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Another Northern Blvd. tragedy despite changes on congested roadway

A makeshift memorial dedicated to Giovanni Ampuero, who died in a hit-and-run by 70th Street on Northern Boulevard. After Ampuero’s death, the DOT has made initial safety changes along the major roadway.
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Just three weeks after the death of 9-year-old Giovanni Ampuero in a hit-and-run on Northern Boulevard in Jackson Heights that prompted the city to implement changes on the congested thoroughfare, a 47-year-old man was struck and killed Monday while crossing the corridor 30 blocks away,

Giovanni died April 30 walking with his mother at 70th Street on Northern Boulevard when he was hit by an 86-year-old driver, who fled the scene and was later charged with leaving the scene of an accident, police said. In Monday’s accident Carlos Gavilanes, 47, was run down by a 24-year-old woman operating a 2003 Honda Civic, traveling westbound in the left travel lane between 100th and 101st streets in Corona at 12:30 p.m., according to an investigation by the NYPD Highway District’s Collision Investigation Squad.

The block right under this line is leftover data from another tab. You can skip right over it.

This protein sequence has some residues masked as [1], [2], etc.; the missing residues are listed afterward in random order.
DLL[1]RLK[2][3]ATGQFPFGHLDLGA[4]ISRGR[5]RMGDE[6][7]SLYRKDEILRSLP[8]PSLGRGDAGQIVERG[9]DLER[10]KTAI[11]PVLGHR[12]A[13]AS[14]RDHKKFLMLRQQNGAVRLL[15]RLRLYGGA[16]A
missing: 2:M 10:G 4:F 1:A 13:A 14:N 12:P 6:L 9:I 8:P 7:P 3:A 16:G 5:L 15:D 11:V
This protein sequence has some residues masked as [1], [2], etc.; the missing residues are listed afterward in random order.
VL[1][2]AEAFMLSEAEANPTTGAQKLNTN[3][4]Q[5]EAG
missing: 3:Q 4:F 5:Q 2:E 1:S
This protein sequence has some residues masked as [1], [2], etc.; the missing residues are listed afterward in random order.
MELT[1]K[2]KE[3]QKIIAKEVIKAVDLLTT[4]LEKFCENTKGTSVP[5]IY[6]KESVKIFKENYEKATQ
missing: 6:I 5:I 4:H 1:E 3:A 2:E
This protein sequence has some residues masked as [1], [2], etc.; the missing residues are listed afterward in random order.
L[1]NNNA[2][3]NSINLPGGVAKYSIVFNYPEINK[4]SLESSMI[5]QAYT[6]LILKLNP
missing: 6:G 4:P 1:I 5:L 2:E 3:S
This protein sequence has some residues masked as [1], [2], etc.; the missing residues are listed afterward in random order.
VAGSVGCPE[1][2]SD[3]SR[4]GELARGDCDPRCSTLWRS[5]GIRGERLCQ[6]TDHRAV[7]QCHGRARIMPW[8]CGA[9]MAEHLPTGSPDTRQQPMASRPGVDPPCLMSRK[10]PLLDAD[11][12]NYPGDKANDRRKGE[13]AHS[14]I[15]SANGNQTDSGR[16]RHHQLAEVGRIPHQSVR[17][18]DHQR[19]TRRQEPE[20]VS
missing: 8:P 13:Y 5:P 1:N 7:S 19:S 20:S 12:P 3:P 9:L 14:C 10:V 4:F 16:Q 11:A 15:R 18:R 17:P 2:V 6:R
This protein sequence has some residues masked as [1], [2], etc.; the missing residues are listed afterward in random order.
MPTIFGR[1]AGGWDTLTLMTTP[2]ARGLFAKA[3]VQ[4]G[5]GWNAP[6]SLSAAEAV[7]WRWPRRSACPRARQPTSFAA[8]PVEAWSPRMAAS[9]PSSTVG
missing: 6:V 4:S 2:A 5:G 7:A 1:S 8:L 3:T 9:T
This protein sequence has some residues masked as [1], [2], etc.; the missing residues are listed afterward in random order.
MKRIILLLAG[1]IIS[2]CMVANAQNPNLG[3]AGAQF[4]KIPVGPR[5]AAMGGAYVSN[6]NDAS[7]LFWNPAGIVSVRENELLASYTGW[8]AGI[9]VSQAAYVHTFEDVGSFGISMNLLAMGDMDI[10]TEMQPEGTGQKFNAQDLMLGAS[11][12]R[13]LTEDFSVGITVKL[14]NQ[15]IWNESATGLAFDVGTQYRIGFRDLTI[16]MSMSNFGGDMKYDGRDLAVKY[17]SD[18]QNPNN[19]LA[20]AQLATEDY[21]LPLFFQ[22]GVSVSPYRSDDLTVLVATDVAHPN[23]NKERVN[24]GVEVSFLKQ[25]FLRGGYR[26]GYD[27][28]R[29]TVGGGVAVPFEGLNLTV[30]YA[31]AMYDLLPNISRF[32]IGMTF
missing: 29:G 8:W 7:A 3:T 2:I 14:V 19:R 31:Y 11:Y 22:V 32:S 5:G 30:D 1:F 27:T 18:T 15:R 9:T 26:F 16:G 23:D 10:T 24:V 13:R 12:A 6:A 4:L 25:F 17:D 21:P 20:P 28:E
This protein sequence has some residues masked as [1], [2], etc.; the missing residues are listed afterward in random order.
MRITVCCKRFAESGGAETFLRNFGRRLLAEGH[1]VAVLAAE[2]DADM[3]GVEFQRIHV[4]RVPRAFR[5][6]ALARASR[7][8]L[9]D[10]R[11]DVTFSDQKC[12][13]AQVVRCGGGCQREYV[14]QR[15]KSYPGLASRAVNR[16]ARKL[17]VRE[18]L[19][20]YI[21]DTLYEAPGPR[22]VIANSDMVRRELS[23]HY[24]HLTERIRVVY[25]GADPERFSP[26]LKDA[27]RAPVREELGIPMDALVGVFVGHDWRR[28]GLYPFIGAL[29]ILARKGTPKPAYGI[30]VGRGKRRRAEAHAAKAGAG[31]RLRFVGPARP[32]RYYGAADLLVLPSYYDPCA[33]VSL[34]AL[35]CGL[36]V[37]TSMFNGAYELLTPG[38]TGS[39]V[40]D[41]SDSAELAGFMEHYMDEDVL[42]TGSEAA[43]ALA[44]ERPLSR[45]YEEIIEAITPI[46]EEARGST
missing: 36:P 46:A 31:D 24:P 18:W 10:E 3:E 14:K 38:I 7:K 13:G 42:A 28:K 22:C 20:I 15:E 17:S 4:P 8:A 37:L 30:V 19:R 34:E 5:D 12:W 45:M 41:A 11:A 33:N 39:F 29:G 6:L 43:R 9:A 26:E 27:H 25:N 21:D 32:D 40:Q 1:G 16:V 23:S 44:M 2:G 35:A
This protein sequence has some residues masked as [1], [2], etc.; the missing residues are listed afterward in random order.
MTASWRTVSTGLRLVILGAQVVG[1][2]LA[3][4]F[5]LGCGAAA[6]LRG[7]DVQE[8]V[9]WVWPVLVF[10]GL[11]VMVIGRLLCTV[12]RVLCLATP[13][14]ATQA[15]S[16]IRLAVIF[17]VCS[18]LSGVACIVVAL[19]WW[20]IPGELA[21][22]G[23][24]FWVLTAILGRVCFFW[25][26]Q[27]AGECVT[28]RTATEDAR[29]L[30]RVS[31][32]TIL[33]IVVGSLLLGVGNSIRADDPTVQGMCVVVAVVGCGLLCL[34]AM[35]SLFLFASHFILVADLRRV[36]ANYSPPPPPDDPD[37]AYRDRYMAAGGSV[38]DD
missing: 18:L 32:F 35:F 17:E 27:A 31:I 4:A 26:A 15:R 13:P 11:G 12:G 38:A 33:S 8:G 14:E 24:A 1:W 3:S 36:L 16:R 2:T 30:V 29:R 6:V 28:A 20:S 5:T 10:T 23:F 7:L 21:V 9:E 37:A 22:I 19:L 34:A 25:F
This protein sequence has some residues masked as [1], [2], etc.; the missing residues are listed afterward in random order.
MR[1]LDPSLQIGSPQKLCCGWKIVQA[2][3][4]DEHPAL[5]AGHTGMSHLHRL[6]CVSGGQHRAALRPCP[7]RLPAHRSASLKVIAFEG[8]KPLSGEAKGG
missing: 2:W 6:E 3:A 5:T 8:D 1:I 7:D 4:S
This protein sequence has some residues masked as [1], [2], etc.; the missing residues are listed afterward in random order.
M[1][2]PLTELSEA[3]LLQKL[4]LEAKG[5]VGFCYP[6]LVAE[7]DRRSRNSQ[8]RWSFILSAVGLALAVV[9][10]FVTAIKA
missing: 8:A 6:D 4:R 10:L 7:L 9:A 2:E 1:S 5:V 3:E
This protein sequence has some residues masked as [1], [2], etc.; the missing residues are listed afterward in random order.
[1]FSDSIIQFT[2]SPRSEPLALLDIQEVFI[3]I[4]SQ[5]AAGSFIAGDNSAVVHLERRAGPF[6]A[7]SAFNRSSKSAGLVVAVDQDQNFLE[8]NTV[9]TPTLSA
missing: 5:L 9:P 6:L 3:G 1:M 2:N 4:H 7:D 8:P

The driver remained at the scene when Gavilanes was struck. There were no arrests and the investigation remained ongoing, police said.

Following Giovanni’s death, the city Department of Transportation moved swiftly to install a Leading Pedestrian Interval at the crash site on 70th Street and Northern Boulevard. The devices give pedestrians a head start to cross the street before vehicles move.

State Sen. Jose Peralta (D-East Elmhurst), state Assemblyman Michael DenDekker (D-East Elmhurst), and other elected officials did a walkthrough along Northern Boulevard checking each intersection with the city Department of Transportation May 11 to determine where one of the devices would be placed. The devices, which give pedestrians a head start to cross the street before vehicles move, were added on more intersections on Northern Boulevard from Queens Plaza to 114th Street after Giovanni was killed.

Peralta said he looks forward to working with the DOT to make the corridor safe for all.

“We need to ensure that what happened to Giovanni does not occur ever again,” said Peralta. “It is insane to think that a boy lost his life as he was crossing the street with a walk green light. It is vital that we not only hold reckless drivers accountable and take them out of the road, but we implement the necessary road and pedestrian safety changes to protect New Yorkers.”